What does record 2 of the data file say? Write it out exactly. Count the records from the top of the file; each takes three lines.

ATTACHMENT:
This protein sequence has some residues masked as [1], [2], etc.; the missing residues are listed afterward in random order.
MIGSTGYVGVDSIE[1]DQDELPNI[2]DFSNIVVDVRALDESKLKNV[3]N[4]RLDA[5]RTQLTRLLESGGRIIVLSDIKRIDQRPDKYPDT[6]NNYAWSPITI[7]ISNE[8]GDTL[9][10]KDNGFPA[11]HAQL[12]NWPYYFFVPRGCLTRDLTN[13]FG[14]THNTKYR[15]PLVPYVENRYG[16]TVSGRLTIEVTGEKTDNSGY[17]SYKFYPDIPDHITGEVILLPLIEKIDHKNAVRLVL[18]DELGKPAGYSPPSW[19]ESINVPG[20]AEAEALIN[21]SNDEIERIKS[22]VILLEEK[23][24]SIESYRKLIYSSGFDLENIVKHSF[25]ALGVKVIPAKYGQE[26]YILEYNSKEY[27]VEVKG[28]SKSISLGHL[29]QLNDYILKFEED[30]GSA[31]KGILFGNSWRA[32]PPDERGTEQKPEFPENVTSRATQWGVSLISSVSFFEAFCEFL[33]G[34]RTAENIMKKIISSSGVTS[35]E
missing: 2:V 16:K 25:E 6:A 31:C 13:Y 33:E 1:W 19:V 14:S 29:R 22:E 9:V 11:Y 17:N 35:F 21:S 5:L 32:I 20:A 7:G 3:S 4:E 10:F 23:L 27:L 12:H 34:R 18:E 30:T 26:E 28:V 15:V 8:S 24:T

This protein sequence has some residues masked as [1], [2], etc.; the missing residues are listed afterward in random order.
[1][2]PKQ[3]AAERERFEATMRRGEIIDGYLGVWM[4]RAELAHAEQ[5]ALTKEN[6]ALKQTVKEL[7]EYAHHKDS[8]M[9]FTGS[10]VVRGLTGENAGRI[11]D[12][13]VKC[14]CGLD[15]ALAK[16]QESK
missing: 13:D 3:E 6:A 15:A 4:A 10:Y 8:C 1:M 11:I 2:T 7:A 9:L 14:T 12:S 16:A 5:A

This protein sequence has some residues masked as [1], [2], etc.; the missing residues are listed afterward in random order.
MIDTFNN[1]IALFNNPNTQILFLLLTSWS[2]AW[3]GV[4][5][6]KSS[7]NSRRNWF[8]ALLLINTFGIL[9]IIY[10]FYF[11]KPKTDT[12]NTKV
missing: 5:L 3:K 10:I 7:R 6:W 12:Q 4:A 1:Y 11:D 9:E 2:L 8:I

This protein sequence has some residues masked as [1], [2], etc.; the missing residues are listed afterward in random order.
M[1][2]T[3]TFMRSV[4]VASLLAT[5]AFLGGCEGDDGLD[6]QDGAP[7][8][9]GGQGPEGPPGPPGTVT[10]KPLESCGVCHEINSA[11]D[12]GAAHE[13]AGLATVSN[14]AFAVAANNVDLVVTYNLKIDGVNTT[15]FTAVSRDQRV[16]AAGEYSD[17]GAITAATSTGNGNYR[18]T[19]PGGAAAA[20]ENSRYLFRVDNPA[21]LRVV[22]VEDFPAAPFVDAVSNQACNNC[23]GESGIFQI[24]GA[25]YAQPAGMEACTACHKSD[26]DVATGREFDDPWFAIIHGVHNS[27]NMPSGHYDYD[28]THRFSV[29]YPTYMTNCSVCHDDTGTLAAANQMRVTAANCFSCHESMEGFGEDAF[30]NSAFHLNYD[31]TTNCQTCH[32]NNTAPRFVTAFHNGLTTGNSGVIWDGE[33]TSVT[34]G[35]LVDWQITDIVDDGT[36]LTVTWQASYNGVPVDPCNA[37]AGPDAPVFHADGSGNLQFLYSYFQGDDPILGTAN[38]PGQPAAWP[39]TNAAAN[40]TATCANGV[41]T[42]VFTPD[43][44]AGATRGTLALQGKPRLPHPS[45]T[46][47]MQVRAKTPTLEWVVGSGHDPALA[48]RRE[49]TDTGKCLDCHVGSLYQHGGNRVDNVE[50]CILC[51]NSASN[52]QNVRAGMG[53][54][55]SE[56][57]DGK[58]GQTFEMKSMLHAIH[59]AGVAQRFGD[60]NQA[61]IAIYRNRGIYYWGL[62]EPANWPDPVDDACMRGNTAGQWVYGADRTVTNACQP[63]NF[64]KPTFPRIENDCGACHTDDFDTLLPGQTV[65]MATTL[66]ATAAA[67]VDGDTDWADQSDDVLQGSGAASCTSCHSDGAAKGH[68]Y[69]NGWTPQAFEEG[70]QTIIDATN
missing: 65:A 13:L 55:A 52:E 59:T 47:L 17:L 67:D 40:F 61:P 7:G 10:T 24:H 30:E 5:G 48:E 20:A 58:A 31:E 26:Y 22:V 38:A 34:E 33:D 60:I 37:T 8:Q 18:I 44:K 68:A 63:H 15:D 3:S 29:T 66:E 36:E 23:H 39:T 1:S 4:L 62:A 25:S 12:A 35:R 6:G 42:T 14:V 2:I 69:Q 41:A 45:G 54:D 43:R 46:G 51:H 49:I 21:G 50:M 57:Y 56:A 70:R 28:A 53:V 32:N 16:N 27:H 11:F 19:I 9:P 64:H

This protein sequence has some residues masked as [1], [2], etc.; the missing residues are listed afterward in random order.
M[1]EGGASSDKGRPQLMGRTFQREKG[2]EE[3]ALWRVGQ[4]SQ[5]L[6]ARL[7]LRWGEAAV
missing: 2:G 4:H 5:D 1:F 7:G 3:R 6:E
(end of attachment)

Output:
This protein sequence has some residues masked as [1], [2], etc.; the missing residues are listed afterward in random order.
[1][2]PKQ[3]AAERERFEATMRRGEIIDGYLGVWM[4]RAELAHAEQ[5]ALTKEN[6]ALKQTVKEL[7]EYAHHKDS[8]M[9]FTGS[10]VVRGLTGENAGRI[11]D[12][13]VKC[14]CGLD[15]ALAK[16]QESK
missing: 13:D 3:E 6:A 15:A 4:A 10:Y 8:C 1:M 11:I 2:T 7:A 9:L 14:T 12:S 16:A 5:A